Semi-Subterranean Digs: Modern Take on Native Pit Houses



Modernism meets traditional environmental systems in this elegant dwelling seemingly sliced into the ground around it, drawing on geothermal advantages without forcing its residents entirely underground.

Dubbed the Edgeland Residence, this project by Bercy Chen Studio rehabilitates an existing brownfield site and “takes advantage of the earth’s mass to maintain thermal comfort throughout the year” with an “insulative green roof and a 7‐foot excavation‐ gaining benefits from the earth’s mass to help it stay cooler in the summer and warmer in the winter.”

The residence is composed of two primary volumes on either side of an artificial void – one side for daytime activities (living, cooking and so forth) and the other for nighttime (sleeping), oriented based on the trajectory of the sun through the sky.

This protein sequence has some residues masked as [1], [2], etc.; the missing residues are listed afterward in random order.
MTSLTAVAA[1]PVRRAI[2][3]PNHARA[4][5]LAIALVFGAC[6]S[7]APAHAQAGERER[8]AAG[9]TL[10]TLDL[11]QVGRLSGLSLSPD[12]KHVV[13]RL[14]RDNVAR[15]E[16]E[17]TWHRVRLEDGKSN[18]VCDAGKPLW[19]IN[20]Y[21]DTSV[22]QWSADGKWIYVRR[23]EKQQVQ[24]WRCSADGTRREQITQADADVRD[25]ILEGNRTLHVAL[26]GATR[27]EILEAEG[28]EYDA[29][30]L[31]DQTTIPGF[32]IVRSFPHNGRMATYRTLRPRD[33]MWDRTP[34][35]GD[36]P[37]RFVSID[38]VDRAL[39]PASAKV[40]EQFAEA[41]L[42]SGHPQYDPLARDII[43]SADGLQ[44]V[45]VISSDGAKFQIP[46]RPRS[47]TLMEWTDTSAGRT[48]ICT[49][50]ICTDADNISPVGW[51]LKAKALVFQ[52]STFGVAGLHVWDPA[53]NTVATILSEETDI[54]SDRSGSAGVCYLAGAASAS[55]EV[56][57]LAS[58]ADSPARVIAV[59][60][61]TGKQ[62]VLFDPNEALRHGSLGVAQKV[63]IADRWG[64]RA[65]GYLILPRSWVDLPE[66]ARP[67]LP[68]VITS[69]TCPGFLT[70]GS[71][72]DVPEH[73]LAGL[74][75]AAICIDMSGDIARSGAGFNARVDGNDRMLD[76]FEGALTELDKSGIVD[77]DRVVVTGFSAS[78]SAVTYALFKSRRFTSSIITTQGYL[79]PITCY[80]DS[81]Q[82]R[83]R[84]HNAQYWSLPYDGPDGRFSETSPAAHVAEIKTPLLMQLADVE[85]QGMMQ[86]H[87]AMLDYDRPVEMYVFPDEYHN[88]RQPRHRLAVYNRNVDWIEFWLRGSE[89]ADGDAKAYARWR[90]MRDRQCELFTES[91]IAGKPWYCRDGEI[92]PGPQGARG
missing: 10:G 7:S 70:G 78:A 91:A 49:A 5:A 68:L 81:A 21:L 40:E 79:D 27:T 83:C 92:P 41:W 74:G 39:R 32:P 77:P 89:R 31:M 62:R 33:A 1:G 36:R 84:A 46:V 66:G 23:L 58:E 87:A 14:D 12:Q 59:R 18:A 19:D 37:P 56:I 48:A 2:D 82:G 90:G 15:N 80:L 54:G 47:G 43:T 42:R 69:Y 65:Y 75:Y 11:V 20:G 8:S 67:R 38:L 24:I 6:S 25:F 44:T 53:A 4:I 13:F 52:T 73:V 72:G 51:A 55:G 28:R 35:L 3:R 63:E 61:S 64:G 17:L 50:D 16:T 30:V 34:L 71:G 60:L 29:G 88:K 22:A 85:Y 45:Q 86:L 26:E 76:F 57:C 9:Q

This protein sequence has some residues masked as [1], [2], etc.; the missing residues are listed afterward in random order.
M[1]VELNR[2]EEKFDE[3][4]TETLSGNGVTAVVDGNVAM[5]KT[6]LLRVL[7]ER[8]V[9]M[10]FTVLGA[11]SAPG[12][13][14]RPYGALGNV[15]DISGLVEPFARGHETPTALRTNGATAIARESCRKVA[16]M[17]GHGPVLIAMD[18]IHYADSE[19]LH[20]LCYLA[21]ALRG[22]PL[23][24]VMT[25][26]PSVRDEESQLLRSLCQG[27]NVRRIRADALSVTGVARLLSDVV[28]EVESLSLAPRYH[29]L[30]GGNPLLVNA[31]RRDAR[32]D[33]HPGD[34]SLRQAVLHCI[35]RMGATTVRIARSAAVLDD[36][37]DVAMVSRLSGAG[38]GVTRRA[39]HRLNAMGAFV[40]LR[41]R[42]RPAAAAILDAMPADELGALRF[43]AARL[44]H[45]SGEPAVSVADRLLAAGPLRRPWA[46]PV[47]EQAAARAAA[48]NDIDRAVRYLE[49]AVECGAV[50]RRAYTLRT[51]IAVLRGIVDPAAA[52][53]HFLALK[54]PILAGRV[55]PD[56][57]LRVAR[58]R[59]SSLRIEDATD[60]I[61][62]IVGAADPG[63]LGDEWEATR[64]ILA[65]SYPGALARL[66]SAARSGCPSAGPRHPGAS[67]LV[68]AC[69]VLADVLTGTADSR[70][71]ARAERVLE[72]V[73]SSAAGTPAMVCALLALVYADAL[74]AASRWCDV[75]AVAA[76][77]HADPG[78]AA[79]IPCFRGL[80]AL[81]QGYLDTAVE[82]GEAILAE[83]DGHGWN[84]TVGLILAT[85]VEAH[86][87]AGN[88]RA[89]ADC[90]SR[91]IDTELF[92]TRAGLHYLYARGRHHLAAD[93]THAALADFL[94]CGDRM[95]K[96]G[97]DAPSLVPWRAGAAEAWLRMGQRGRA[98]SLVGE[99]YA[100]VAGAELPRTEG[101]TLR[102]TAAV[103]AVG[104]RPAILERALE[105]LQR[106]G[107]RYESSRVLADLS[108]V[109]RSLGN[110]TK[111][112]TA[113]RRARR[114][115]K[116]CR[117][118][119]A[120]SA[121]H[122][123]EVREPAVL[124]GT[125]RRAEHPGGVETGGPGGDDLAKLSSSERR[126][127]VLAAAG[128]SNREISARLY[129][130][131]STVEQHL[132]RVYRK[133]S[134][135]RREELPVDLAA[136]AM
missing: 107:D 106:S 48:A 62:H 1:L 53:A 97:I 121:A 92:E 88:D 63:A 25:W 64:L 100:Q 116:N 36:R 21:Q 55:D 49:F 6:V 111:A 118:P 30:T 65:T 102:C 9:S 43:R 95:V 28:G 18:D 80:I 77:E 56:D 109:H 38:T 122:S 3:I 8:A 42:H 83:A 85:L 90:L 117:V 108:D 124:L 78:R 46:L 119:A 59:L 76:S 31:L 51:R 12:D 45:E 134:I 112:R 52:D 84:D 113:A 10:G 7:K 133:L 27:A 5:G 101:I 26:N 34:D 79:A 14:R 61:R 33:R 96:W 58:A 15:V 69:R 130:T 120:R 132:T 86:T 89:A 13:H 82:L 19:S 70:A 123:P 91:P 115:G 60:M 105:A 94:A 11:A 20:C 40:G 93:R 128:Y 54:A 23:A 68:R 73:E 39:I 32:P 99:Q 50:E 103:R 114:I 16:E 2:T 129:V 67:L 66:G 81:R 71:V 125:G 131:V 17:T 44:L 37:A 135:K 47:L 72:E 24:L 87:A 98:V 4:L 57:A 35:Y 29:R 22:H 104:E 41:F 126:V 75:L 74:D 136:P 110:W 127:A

Beyond bringing back an historic American architectural typology based on passive systems, the project also renews the local ecology: “Lady Bird Johnson Wildflower Center collaborated to reintroduce over 40 native species of plants and wildflowers to the Edgeland House green roof and site, serving to help protect the local ecosystem.”

Contemporary systems extend tradition and environmentalism, including an “integrated hydronic HVAC system” that combine “hydronic heating and a green roof for maximum energy efficiency.”

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